« Last Edit: 04/12/12, 09:42 PM by HillsHaveEyes » Logged
z-bo
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Re: March 24, 2012, Ruby Mtn, North Side via Happy Crk
« Reply #55 on: 04/13/12, 01:29 PM »

No, it's not like surfing in Hawaii. At all. Waves at a crowded break with aggro locals are a limited resource. Pow in the Cascades is an unlimited resource. There is more than enough room for gaper bloggers and cagey locals to get some. Can you imagine someone getting punched in the face for dropping in? Uh... not gonna happen.





i disagree.  as with surfing and skiing, there are certain spots that are easily accessible and have sweet terrain/waves.  there's always more waves (the ocean is really, really big) just as there are always more mountains.  the ones that are easy to get to and provide a great ride are the gems.  you're missing the point.  it's not about every mountain in the cascades, it's about the ones that are hidden in plain sight.  lines that in years past required local knowledge or a willingness to get out and explore.  sure, it'll never be as aggro as surfing is, and i hope it never comes to that.  it was an analogy, and a pretty good one in my opinion.
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Re: March 24, 2012, Ruby Mtn, North Side via Happy Crk
« Reply #56 on: 04/25/12, 10:59 PM »

Just back from a ski trip where I read the Ruby posts and it's ridiculous (IMHO) how everyone has kissed Amar's ass and not thought about Lowell's point of view.† What happened to skiing some wicked stuff and not posting it? I guess some folks need some validation and chest puffing! Sorry moderator (Marcus) if I've caused some trouble.† Some respect to Lowell, who's a super cool and knowledgable guy, should be given...IMHO.

Peace Out
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jesski
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Re: March 24, 2012, Ruby Mtn, North Side via Happy Crk
« Reply #57 on: 04/29/12, 05:07 PM »

I enjoyed skiing somewhere non-Volcanic with you Amar. Thank you for documenting, as you often do, with exacting style and excruciating detail, another of your/our trips.

I really hope that some in the community's reaction to this report is not contributing to the fact that you've sort of ceased to post trip reports for the last month. Especially since some of the stuff you've skied is of note on some level, IMHO. And you publish excellent TR's.

re: comments by Zee: Perhaps the community's general inclination to forgive Amar the offense of revealing a "secret" stash of sorts comes in part by what he does to give back to the community, over and over again-- accurate conditions updates, snowpack reports, etc. that help all of us out in ways that are perhaps more important than selfishness over public lands.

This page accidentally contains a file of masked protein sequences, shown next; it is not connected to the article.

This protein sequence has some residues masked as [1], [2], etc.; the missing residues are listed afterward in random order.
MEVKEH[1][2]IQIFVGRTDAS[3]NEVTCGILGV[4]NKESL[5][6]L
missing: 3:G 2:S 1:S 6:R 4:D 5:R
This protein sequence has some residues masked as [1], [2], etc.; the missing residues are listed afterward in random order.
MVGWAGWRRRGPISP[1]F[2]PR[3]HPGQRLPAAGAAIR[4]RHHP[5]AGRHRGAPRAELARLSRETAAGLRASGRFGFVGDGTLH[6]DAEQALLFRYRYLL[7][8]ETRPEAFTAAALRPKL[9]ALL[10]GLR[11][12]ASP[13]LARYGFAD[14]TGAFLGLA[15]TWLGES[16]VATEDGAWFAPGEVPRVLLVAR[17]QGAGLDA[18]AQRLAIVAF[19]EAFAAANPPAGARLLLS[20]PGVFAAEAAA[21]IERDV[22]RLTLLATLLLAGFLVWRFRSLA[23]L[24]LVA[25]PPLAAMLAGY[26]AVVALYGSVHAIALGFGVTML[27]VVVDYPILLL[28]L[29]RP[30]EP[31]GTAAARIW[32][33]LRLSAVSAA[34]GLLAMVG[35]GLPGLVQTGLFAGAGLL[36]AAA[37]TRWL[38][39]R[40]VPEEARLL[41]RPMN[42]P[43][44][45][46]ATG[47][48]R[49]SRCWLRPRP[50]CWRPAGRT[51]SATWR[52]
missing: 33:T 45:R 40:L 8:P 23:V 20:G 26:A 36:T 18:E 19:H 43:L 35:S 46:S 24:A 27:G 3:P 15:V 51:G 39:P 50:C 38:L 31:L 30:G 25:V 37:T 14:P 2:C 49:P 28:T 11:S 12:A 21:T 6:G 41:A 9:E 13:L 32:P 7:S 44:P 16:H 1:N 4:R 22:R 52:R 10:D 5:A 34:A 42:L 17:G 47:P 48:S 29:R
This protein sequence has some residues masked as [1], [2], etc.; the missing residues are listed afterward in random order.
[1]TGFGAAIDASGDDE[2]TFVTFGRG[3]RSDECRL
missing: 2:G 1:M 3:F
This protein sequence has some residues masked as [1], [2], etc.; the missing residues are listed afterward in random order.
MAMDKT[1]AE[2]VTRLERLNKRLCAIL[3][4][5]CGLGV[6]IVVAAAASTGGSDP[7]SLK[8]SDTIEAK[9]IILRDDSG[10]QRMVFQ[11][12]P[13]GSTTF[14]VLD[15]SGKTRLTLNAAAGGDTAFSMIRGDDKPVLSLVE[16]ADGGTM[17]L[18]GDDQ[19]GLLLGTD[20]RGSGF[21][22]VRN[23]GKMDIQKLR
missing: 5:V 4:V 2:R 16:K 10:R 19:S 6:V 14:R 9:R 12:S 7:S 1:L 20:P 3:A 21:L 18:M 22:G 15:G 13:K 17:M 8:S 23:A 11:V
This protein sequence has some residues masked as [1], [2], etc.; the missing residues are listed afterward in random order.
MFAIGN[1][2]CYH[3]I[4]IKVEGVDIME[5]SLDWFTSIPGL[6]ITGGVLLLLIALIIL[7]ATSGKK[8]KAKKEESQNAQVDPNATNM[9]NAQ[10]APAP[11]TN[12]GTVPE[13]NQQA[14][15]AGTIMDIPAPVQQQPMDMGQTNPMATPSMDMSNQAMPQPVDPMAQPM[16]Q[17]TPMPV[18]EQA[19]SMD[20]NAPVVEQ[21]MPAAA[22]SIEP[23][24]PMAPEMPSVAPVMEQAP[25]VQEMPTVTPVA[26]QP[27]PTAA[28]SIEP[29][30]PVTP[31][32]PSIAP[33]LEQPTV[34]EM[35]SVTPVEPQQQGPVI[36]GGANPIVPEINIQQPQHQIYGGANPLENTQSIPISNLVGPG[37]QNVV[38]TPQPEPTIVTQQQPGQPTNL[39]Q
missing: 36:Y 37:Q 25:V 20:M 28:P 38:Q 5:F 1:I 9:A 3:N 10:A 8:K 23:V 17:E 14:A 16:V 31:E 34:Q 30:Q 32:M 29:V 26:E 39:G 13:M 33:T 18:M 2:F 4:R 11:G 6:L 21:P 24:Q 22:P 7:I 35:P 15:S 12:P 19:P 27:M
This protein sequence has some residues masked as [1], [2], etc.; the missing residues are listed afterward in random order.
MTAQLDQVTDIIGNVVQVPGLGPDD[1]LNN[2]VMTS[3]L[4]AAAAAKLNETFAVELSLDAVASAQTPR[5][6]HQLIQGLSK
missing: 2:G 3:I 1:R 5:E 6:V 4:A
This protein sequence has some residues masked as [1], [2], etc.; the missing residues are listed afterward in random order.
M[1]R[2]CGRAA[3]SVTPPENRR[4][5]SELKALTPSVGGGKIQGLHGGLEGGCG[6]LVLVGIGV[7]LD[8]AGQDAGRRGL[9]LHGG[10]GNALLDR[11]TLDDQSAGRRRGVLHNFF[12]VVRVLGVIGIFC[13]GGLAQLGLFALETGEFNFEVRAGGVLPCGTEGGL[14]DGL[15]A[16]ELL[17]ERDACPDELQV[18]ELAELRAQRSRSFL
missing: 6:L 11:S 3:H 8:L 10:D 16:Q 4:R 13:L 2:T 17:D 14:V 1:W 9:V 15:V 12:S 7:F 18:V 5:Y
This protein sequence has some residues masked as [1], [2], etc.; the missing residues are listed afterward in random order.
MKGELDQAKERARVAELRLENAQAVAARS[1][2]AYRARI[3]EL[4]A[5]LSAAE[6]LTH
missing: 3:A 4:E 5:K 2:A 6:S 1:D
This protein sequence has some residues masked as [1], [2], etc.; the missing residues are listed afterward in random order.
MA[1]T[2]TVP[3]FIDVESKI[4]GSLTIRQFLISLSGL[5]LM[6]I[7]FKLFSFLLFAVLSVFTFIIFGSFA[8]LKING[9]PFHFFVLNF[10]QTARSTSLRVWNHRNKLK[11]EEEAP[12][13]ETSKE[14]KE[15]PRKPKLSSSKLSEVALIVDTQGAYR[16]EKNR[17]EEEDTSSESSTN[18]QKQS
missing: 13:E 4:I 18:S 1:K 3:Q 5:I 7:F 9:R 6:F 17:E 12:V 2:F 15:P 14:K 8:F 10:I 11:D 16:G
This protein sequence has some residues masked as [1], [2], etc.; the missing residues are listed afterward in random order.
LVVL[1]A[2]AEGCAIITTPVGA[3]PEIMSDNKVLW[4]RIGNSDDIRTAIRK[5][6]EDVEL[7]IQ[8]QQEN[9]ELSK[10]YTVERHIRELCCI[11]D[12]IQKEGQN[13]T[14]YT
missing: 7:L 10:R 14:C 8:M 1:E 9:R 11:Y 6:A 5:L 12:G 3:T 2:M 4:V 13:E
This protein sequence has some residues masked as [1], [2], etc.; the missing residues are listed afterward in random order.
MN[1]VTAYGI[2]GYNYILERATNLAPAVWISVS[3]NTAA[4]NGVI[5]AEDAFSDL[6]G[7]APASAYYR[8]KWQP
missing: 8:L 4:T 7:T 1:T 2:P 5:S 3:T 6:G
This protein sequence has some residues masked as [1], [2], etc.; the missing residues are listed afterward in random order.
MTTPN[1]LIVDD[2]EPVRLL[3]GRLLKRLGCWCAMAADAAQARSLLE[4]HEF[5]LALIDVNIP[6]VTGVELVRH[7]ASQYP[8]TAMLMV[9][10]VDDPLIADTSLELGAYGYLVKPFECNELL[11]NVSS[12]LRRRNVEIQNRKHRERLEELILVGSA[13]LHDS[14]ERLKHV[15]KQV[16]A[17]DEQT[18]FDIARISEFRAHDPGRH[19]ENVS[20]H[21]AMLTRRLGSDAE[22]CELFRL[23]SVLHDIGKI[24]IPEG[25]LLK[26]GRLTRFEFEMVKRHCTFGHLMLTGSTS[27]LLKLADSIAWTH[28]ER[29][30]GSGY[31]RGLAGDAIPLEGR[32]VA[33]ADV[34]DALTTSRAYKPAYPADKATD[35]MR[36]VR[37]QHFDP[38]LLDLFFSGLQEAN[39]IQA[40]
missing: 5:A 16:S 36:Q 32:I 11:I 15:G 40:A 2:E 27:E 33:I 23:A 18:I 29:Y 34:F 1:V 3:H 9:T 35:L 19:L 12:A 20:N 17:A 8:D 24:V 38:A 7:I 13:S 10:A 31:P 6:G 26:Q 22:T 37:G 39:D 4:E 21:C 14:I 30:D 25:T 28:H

Moreover, none of us (including Amar) who were interested in skiing Ruby that day had any notion that the area was so coveted by the Skagit Valley folk (and others) as a "secret" area (despite being an obvious destination due to its proximity to the highway and the winter closure point.)

Lowell, I appreciate the points you're making but I also think your reaction is disproportionate to the offense.

"Angel in the centerfold"?!†

Really, Lowell?

We all have favorite places to ski, places that we have especial emotional attachment to, etc., but there's nothing dirty about Amar's post. It's an appropriate tribute to, and documentation of a beautiful location... nothing has been objectified, or otherwise muddied...

There's an area at crystal that about 5 years ago I skied routinely without any tracks in it. Now, it's well known... that sucks on some level. But, I've never come across another party in that location and felt anything but appreciation for the location.

Somehow seeing that someone else skied your line tends to have one of two effects for me: either (1) as evidenced by lots of tracks in what you wish were a clean slate, as observed after the fact, which can suck, or (2) watching someone else ski said line, whether you know them or brought them there or not, even before you drop in... which for me is pretty much always still a big stoke factor for me.... as in, "yeah, that was sick, huh?"

I feel like this TR (and other well-written TR's with good pictures of destinations I've enjoyed) fall decidedly into the 2nd category on an emotional level.

So I guess my issue with Lowell's stance on this is that:
(1) There isn't a valid objective argument in his favor, and
(2) I can't relate to the emotional piece. 

Additional traffic to an area is a reality of growth of the sport, of increasing backcountry travel, etc. I wouldn't fault someone who chose it for their own reasons after looking at a map for "exposing" my "secret stash."

It's not as if any of us were compelled to ski Ruby due to proprietary information disseminated  by Lowell or another who calls Ruby "theirs" here in this forum.   
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HillsHaveEyes
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Re: March 24, 2012, Ruby Mtn, North Side via Happy Crk
« Reply #58 on: 05/01/12, 09:37 AM »

^Well said.

To suggest that a "stake has been driven through the heart of" another gem spot is a bit over the top and gives the destructive power of TAY  too much credit.

In any case, if the NCNP expansion proposal ever gains traction, conversations about how the area is used could put Ruby in the spotlight, as the park boundary would gobble it up.